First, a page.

Bass and Beef: A Winning Combination in Japan
Randy Bass shares a U.S. beef dinner with young Japanese baseball players
With coordination provided by the Oklahoma Beef Council, USMEF brought the two-time Japanese triple crown winner back to the scene of his spectacular baseball success to serve as headliner for a campaign to promote U.S. beef for yakiniku dishes.
Since Japan expanded access for U.S. beef earlier this year to include product from cattle up to 30 months of age, USMEF-Japan and its partners in the Japanese yakiniku industry have collaborated on a variety of promotional programs to let consumers know that popular U.S. beef – particularly beef tongue – is again being featured in the tabletop-grill cuisine.
As part of the recent promotion, USMEF offers baseballs and bats autographed by Bass as prizes in a drawing. To be eligible, consumers had to order the “Randy Bass Menu” at participating yakiniku chains nationwide.
The Oklahoma state senator was the ideal matchup for the promotion: an American slugger who turned Japanese baseball on its ear before retiring from the Hanshin Tigers in 1988. After playing professional baseball in the U.S. for 16 years, including six in the major leagues, he played the final six years of his career with the Tigers of Japan’s Central League. There, he set eight Japanese national records, including winning back-to-back triple crowns and setting a single-season batting average record of .389.
Even after 25 years away, Bass remains an extremely popular figure in Japan. Media coverage of his visit was carried by four daily newspapers, one TV program, seven industry publications and the tabloid Weekly Baseball.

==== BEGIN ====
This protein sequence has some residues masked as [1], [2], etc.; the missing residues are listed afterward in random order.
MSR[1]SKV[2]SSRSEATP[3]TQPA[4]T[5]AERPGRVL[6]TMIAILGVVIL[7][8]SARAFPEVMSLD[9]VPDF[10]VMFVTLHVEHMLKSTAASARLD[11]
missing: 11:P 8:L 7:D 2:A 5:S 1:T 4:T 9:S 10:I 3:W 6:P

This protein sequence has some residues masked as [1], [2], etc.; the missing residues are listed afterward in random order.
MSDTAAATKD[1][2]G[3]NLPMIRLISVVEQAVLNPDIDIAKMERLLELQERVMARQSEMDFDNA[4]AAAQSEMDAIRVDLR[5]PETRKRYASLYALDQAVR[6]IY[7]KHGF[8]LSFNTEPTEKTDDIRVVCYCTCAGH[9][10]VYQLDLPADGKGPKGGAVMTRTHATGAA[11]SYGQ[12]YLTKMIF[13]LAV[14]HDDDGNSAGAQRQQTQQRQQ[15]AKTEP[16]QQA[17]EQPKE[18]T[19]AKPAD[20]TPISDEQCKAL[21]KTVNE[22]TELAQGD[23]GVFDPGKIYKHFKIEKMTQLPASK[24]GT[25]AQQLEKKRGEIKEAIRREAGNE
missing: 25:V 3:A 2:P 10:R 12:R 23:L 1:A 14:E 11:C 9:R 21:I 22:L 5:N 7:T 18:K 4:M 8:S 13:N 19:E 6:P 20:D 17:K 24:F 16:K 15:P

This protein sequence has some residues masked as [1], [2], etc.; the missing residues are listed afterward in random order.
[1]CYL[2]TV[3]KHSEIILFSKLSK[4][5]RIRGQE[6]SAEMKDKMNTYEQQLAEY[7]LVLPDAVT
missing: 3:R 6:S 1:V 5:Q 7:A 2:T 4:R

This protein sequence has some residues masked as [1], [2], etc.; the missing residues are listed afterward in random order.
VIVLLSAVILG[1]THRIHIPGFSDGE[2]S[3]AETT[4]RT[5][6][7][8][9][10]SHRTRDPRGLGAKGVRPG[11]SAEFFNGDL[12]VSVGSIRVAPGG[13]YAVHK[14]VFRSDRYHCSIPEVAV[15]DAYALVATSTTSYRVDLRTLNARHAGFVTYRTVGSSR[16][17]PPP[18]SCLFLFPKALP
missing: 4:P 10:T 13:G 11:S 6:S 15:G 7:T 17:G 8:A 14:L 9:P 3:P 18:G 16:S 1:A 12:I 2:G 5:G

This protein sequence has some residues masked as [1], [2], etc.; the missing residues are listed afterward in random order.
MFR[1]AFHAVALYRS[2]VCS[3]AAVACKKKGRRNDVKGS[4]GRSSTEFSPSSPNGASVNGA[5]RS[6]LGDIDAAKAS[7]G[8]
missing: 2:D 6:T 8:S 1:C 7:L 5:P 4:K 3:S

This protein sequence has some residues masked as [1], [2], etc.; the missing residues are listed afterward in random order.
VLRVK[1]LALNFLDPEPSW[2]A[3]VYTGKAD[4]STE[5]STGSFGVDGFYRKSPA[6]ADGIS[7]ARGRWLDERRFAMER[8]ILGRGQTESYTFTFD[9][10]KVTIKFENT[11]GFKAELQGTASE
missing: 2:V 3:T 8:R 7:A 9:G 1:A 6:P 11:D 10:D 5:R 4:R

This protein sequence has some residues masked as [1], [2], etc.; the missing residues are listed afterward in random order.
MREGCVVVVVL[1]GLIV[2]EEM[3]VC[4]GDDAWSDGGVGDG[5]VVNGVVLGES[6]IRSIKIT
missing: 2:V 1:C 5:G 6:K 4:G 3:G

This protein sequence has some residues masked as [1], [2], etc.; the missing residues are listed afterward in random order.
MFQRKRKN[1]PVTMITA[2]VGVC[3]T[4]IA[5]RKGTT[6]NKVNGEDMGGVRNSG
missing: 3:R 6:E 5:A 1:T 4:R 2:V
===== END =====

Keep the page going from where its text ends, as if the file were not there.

Randy Bass and Japanese Little Leaguers
Bass chose to meet first with children in the Tohoku region of Japan that was devastated by an earthquake and tsunami in the spring of 2011. USMEF represented the U.S. red meat industry in the region after the disaster, spearheading relief efforts designed to provide hot meals to people displaced from their homes.
During Bass’ visit, a Japanese charity returned the gesture, providing donations from Japanese children to help the Oklahoma residents displaced by a massive tornado earlier this year.
Bass, a wheat and cattle farmer in addition to serving as a state senator, also met with youth baseball teams and, while preparing beef dishes for the children, explained the importance of making protein-rich U.S. beef a part of their training table menu.
“My career as a Triple Crown winner was made by American beef,” Bass told the young athletes. “American beef contains good protein, vitamins and minerals such as iron and zinc, which are the best ingredients for athletes’ health.”
“The Japanese yakiniku market is extremely important for the U.S. beef industry,” said Takemichi Yamashoji, senior marketing director for USMEF-Japan. “We deeply appreciate the support from the Oklahoma Beef Council and the participation by Senator Bass to draw attention to this promotion and help accelerate the return of U.S. beef to the market-leading share it enjoyed previously.”
For the first time since 2003, U.S. beef has regained its status as the No. 1 export market for U.S. beef. Through the first seven months of the year, Japan has purchased 142,875 metric tons (315 million pounds) valued at $855.8 million – increases of 57 percent in volume and 43 percent in value versus 2012.